Click to read my article explaining how I came to name Kobe Bryant as the 2008 NBA MVP.
The NBA is a league built upon moments. Wilt Chamberlain posing with a scribbled ‘100’ on a piece of paper. Magic Johnson sweeping across the lane in the Boston Garden with his version of the sky hook. Michael Jordan holding his follow through after a game-clinching, picture perfect jumper in Utah.
Perhaps that is why it’s so hard for people to come to a consensus on Kobe Bryant as the 2008 NBA MVP. The Lakers have had so many non-basketball moments this season that it’s sometimes easy to forget they’ve won 56 games – far exceeding preseason expectations.
The season started in turmoil with Bryant’s trade demands. But management held firm and Bryant remained a Laker. And much to everyone’s surprisethe Los Angeles Lakers exuded the qualities of a cohesive team (and a good one to boot). Andrew Bynum developed into a double-double machine. Derek Fisher returned consistency to the point guard position and young reserves Jordan Farmar, Sasha Vujacic and Ronny Turiaf fueled one of the deepest, most productive benches in the NBA.
Suddenly, purple and gold moments were happening around Kobe and not simply because of him. It seems strange to speak of the improved impact of Bryant’s teammates in his MVP column, but isn’t that the main claim for those clamoring for Garnett and Paul? Well, Kobe’s team went from just two games over .500 last year to the top of the ultra-competitive Western Conference in 2008.
Amid all this team talk let’s not forget that Kobe has had his moments. There was the 18-foot jumper with less than five seconds left to secure a 123-121 overtime victory on the road in Seattle in the first game after Bynum’s inury, dropping 41 points to spoil Shaq’s debut with the Suns and shooting 15-for-15 at the free throw line in the second half and overtime in a March 2 victory against the Mavericks.
However, many of Kobe’s moments this year have been uncharacteristic of “The Black Mamba” nickname Bryant gave himself a few seasons ago. Without losing his killer instinct or poise in the clutch, Kobe has seemingly become less venomous, especially with his teammates. Watching Kobe yuk it up on the sidelines with teammates during a Lakers rout is a sight for sore eyes. He’s smiling, laughing and having fun. Basketball is a game, after all.
Make no mistake about it, though, Kobe’s numbers are still great. At 28.5 points per game, he’s number two in the league in scoring. He also leads his team in assists at 5.4 per game and is ninth in the NBA in steals at 1.85 per game. And let’ s not forget that since February he’s been doing this all with a torn ligament in his right pinkie finger. Still, this is not his best season statistically. Yet his body language shows that he has no problem sacrificing shots (down 500 from two years ago) for wins (up 14 from a year ago with one game left to play).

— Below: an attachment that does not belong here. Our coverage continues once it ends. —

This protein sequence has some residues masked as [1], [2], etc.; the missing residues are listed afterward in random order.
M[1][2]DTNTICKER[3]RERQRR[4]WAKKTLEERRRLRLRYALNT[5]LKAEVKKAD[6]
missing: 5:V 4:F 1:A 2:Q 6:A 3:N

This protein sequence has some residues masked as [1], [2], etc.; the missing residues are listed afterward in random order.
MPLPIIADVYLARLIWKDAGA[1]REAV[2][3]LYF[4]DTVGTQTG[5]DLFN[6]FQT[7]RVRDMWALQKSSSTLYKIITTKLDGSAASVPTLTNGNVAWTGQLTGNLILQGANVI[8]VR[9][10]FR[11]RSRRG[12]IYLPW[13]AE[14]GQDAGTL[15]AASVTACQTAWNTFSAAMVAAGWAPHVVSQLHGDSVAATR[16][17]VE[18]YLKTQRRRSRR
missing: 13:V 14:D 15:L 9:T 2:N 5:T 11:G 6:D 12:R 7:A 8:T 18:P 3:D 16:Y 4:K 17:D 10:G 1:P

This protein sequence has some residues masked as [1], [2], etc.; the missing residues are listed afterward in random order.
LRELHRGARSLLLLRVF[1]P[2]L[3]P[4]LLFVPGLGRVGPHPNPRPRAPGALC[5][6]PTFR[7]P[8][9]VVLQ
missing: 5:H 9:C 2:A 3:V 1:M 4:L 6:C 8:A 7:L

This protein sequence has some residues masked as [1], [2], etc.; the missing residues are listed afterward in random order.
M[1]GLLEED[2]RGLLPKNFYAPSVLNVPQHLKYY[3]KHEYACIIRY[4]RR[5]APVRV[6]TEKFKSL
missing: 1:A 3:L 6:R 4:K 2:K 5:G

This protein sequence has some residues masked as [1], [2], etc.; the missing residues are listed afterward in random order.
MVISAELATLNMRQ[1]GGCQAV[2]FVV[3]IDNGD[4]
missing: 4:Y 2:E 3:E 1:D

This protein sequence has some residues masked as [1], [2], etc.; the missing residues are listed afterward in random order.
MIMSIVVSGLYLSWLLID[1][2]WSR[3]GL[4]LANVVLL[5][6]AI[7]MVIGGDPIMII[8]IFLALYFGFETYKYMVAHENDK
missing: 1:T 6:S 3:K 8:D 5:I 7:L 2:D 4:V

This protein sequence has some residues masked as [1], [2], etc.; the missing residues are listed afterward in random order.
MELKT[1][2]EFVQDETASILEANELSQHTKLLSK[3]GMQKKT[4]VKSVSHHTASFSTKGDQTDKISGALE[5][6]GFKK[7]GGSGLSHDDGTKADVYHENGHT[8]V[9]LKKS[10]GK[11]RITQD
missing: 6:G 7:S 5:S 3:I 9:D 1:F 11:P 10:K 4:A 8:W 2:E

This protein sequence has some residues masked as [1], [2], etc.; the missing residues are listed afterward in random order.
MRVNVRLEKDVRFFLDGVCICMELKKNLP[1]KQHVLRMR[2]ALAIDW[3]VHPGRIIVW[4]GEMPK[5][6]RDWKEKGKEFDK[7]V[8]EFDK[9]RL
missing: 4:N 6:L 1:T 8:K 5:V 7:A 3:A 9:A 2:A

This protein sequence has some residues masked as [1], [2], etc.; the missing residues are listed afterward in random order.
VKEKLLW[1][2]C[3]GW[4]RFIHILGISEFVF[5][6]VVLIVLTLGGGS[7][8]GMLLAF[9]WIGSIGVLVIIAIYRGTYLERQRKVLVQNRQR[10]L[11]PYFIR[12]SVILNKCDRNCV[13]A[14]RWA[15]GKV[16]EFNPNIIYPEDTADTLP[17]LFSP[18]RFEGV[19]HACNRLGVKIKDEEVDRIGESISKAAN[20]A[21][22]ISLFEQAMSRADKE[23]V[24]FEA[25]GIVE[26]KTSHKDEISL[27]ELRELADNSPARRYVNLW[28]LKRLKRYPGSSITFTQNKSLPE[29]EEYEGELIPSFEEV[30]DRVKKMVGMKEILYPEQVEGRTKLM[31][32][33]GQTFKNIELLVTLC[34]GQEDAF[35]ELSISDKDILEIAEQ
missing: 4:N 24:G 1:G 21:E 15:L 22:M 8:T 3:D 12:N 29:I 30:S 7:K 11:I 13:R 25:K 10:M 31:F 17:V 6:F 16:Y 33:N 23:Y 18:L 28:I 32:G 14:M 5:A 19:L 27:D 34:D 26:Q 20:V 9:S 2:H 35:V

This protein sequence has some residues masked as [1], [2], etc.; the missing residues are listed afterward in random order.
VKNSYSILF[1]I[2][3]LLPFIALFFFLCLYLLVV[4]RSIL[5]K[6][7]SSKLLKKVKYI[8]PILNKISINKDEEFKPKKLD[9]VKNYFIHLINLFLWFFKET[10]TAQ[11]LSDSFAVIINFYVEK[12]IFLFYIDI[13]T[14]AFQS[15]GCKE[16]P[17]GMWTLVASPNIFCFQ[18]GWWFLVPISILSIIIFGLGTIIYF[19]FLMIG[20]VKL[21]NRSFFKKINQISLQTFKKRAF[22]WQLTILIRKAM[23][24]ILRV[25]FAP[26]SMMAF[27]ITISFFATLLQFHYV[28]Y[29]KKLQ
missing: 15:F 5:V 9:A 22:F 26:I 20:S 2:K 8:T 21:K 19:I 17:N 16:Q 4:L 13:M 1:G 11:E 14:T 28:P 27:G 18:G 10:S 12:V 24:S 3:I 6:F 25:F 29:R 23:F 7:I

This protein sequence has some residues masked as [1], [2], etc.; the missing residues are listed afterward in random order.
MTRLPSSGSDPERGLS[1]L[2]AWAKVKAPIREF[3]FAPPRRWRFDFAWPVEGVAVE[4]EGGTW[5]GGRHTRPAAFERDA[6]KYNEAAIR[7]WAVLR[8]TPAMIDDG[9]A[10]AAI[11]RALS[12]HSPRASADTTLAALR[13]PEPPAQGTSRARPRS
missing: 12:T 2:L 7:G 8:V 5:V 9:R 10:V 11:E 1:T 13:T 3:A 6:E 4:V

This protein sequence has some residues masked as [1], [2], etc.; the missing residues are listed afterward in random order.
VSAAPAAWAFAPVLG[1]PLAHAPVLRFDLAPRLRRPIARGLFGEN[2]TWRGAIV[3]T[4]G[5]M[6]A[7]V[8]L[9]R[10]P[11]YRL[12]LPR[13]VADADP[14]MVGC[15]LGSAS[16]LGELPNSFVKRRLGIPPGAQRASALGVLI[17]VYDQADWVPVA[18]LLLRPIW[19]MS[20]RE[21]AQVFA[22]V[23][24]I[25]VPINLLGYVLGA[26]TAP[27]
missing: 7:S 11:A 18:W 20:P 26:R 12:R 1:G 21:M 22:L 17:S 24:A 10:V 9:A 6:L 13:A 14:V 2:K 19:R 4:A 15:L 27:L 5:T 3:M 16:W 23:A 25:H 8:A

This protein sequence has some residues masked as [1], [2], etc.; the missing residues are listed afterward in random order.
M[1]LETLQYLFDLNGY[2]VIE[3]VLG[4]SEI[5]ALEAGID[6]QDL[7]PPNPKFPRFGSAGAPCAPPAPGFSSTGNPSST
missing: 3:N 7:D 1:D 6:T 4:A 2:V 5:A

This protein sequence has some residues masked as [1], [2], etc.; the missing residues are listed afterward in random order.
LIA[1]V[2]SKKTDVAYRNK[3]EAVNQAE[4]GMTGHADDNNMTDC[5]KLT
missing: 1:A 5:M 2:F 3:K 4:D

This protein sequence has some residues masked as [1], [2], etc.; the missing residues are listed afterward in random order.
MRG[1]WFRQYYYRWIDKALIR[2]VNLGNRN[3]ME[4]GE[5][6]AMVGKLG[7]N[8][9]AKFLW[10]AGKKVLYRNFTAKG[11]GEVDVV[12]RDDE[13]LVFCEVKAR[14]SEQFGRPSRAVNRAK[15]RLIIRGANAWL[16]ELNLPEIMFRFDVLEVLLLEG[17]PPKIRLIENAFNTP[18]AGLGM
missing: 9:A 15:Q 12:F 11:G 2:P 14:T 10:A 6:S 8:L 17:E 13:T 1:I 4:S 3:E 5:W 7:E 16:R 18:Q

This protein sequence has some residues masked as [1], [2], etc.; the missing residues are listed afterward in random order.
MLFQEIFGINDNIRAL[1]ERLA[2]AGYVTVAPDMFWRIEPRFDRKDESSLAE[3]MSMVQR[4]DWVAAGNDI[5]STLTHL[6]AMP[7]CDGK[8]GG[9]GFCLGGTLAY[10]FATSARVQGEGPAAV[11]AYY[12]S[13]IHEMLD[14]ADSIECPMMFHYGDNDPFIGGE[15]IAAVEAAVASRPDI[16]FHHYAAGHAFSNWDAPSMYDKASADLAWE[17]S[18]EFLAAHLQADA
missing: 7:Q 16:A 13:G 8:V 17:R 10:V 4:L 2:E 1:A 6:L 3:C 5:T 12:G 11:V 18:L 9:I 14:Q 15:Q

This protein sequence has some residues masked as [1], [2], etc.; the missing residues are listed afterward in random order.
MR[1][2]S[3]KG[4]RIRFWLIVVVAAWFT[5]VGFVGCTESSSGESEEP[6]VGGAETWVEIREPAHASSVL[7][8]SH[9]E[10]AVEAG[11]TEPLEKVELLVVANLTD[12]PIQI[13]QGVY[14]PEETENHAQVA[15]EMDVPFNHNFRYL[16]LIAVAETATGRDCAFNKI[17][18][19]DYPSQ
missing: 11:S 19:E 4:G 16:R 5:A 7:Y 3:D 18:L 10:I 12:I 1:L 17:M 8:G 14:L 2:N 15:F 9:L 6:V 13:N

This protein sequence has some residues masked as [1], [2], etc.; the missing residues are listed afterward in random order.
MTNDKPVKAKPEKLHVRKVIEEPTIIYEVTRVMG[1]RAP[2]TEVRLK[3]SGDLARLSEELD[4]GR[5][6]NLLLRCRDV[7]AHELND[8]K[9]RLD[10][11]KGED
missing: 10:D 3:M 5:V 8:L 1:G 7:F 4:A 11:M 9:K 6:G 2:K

And perhaps nothing put a bigger smile on Kobe’s face than the Pau Gasol trade, which should only bolster Kobe’s case for MVP. The team was a half game out of first in the West when Bynum went down with injury. They lost their starting center for the rest of the season and, admittedly received a gift from Memphis. However, they plugged him into the lineup and kept on rolling in the loaded West. No one has a better record than the Lakers’ 19-11 mark against the other Western Conference playoff contenders.
A great team is better than the sum of its parts, and so is a great player. That is what Kobe is all about. He’s a great scorer, ballhandler, defender, crunch-time performer and – now more than ever – great leader. Among the current Lakers, only Derek Fisher has been in league as long as Bryant. Including the playoffs, he’ll have played more than 1,000 games played before the age of 30. And he’s now using that experience to help his teammates learn the intricacies of the game.
Kobe’s had more moments than most could ever dream of: winning the ’97 Dunk Contest, starting in the ’98 all-star game as a 19-year-old kid, scoring 81 points in a game. But three June moments stand out in his mind.
And all the little moments from this season are just stepping stones toward the one Kobe wants most of all – hoisting that NBA Finals trophy once again. In the mind of this MVP, there’s a reason why that defining MVP moment is hard to pinpoint – it hasn’t happened (yet).
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